• Sliding Scale of Villain Threat: He is at least a National Threat, with England being the main location of his criminal empire and having committed several crimes against the country, but there are indications that his reach extends far beyond the UK borders.
  • Smug Snake: He makes no secret of believing that his genius makes him superior to everyone around him, except for Sherlock.
  • Snarky Villain, Earnest Hero: Played with. Jim and Sherlock are both snarkers extraordinare, but Sherlock has a point where he will drop the quips and talk seriously, whereas Moriarty seemingly doesn't.
  • Sneaky Spider: During Moriarty's trial, Sherlock compares him running his empire of crime to a spider at the centre of a web.
    Sherlock: James Moriarty isn’t a man at all – he’s a spider; a spider at the centre of a web – a criminal web with a thousand threads and he knows precisely how each and every single one of them dances.
  • The Sociopath: A genuine example, unlike Sherlock. He views other people as toys or pets.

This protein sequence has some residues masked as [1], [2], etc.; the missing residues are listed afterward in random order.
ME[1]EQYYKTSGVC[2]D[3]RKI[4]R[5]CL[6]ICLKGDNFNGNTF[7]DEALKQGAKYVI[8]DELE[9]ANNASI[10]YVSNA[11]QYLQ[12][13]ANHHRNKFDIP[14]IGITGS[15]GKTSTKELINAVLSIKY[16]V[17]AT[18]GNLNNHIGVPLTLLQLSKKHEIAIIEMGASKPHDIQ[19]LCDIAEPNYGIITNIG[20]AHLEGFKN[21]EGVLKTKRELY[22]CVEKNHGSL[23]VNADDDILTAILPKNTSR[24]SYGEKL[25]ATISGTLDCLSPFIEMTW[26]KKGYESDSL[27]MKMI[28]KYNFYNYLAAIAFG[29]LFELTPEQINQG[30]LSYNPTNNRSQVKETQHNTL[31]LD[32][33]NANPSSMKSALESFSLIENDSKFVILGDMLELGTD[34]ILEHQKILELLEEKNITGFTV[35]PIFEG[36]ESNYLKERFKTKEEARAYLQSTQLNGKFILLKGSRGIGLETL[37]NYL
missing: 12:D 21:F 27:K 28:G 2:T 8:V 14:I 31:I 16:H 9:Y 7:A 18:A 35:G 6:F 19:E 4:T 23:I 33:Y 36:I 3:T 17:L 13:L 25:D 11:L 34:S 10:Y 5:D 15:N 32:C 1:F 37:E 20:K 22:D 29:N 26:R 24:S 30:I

• Sore Loser: Inverted. In "The Reichenbach Fall", Moriarty gets moany and depressed when it looks like he has Sherlock beaten because Sherlock wasn't enough of a challenge and proved to be "ordinary" in Moriarty's eyes. When Sherlock convinces Moriarty that Sherlock will do anything to stop him, Moriarty is gleeful that Sherlock is just like him. Of course, in the end, Moriarty, sort of "wins" in his own way by killing himself so Sherlock will have no options.
  • Soundtrack Dissonance: He (and by extension, the viewers) often listens to music that doesn't fit whatever he's doing, such as pleasant classical music while he robs the Tower of Londonnote  or The Bee Gees' "Stayin' Alive" while meeting Sherlock on the roof for a big climactic confrontation.
  • Speak of the Devil
    Jeff: There's a name no-one says, an' I'm not gonna say it either.
  • Stalker with a Crush: His obsessive behavior towards Sherlock is reminiscent of this, even if the "crush" part isn't explicitly stated.
  • Straw Nihilist: He does a lot of moaning and whining about how the the worst thing in the world is "just staying" and that he and Sherlock need to do what they do to stave off sheer boredom, and that it's the only point to anything.